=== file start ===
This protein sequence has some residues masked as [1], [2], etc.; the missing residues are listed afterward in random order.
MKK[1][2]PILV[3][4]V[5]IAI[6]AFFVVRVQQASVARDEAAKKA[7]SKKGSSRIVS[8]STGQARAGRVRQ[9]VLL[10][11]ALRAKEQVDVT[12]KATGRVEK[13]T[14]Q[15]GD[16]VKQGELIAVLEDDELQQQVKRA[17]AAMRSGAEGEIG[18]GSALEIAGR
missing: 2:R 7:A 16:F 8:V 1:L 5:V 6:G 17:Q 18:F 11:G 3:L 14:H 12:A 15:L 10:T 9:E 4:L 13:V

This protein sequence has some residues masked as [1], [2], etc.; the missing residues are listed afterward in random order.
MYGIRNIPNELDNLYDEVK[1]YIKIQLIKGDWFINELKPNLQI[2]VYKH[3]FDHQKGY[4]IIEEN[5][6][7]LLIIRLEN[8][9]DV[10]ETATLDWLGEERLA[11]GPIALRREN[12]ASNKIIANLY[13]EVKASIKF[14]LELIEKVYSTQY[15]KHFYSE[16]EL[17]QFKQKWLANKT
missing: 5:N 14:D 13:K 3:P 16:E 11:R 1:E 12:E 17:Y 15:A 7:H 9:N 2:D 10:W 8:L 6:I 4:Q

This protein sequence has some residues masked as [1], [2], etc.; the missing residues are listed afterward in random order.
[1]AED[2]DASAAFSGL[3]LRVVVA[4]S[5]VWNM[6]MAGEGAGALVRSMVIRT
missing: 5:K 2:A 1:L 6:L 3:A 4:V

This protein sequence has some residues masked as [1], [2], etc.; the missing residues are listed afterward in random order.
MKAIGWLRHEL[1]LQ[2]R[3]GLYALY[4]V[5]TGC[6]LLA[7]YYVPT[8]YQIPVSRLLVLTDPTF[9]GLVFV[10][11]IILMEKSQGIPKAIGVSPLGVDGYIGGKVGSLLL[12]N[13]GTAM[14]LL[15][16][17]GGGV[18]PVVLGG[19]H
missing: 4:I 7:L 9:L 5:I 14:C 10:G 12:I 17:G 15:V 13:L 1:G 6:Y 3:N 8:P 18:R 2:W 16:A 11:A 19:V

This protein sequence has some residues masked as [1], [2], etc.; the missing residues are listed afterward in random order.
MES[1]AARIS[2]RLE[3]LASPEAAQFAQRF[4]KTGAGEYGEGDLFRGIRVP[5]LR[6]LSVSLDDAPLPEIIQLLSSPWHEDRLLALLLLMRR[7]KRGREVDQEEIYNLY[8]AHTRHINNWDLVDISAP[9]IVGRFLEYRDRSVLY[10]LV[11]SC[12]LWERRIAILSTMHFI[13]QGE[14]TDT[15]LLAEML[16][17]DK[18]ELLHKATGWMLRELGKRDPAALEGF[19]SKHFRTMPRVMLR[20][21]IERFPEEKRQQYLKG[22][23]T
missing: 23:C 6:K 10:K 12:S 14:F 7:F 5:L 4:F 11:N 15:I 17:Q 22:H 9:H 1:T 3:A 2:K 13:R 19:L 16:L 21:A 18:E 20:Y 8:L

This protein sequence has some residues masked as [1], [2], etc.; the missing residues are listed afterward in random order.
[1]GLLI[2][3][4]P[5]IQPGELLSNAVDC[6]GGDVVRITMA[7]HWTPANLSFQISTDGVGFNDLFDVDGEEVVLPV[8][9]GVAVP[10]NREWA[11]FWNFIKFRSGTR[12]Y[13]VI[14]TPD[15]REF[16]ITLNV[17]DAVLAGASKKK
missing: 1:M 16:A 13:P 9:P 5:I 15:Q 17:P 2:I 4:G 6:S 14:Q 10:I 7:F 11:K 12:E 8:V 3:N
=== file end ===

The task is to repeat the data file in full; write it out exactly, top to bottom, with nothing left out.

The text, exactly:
This protein sequence has some residues masked as [1], [2], etc.; the missing residues are listed afterward in random order.
MKK[1][2]PILV[3][4]V[5]IAI[6]AFFVVRVQQASVARDEAAKKA[7]SKKGSSRIVS[8]STGQARAGRVRQ[9]VLL[10][11]ALRAKEQVDVT[12]KATGRVEK[13]T[14]Q[15]GD[16]VKQGELIAVLEDDELQQQVKRA[17]AAMRSGAEGEIG[18]GSALEIAGR
missing: 2:R 7:A 16:F 8:V 1:L 5:V 6:G 17:Q 18:F 11:G 3:L 14:H 12:A 15:L 10:T 9:E 4:L 13:V

This protein sequence has some residues masked as [1], [2], etc.; the missing residues are listed afterward in random order.
MYGIRNIPNELDNLYDEVK[1]YIKIQLIKGDWFINELKPNLQI[2]VYKH[3]FDHQKGY[4]IIEEN[5][6][7]LLIIRLEN[8][9]DV[10]ETATLDWLGEERLA[11]GPIALRREN[12]ASNKIIANLY[13]EVKASIKF[14]LELIEKVYSTQY[15]KHFYSE[16]EL[17]QFKQKWLANKT
missing: 5:N 14:D 13:K 3:P 16:E 11:R 1:E 12:E 17:Y 15:A 7:H 9:N 2:D 10:W 8:L 6:I 4:Q

This protein sequence has some residues masked as [1], [2], etc.; the missing residues are listed afterward in random order.
[1]AED[2]DASAAFSGL[3]LRVVVA[4]S[5]VWNM[6]MAGEGAGALVRSMVIRT
missing: 5:K 2:A 1:L 6:L 3:A 4:V

This protein sequence has some residues masked as [1], [2], etc.; the missing residues are listed afterward in random order.
MKAIGWLRHEL[1]LQ[2]R[3]GLYALY[4]V[5]TGC[6]LLA[7]YYVPT[8]YQIPVSRLLVLTDPTF[9]GLVFV[10][11]IILMEKSQGIPKAIGVSPLGVDGYIGGKVGSLLL[12]N[13]GTAM[14]LL[15][16][17]GGGV[18]PVVLGG[19]H
missing: 4:I 7:L 9:L 5:I 14:C 10:G 12:I 17:G 15:V 13:L 1:G 6:Y 3:N 8:P 18:R 2:W 16:A 11:A 19:V

This protein sequence has some residues masked as [1], [2], etc.; the missing residues are listed afterward in random order.
MES[1]AARIS[2]RLE[3]LASPEAAQFAQRF[4]KTGAGEYGEGDLFRGIRVP[5]LR[6]LSVSLDDAPLPEIIQLLSSPWHEDRLLALLLLMRR[7]KRGREVDQEEIYNLY[8]AHTRHINNWDLVDISAP[9]IVGRFLEYRDRSVLY[10]LV[11]SC[12]LWERRIAILSTMHFI[13]QGE[14]TDT[15]LLAEML[16][17]DK[18]ELLHKATGWMLRELGKRDPAALEGF[19]SKHFRTMPRVMLR[20][21]IERFPEEKRQQYLKG[22][23]T
missing: 23:C 6:K 10:K 12:S 14:F 7:F 5:L 4:F 11:N 15:I 17:Q 22:H 9:H 1:T 3:A 2:K 13:R 19:L 16:L 21:A 18:E 20:Y 8:L

This protein sequence has some residues masked as [1], [2], etc.; the missing residues are listed afterward in random order.
[1]GLLI[2][3][4]P[5]IQPGELLSNAVDC[6]GGDVVRITMA[7]HWTPANLSFQISTDGVGFNDLFDVDGEEVVLPV[8][9]GVAVP[10]NREWA[11]FWNFIKFRSGTR[12]Y[13]VI[14]TPD[15]REF[16]ITLNV[17]DAVLAGASKKK
missing: 1:M 16:A 13:P 9:P 5:I 15:Q 17:P 2:I 4:G 6:S 14:Q 10:I 7:F 11:K 12:E 8:V 3:N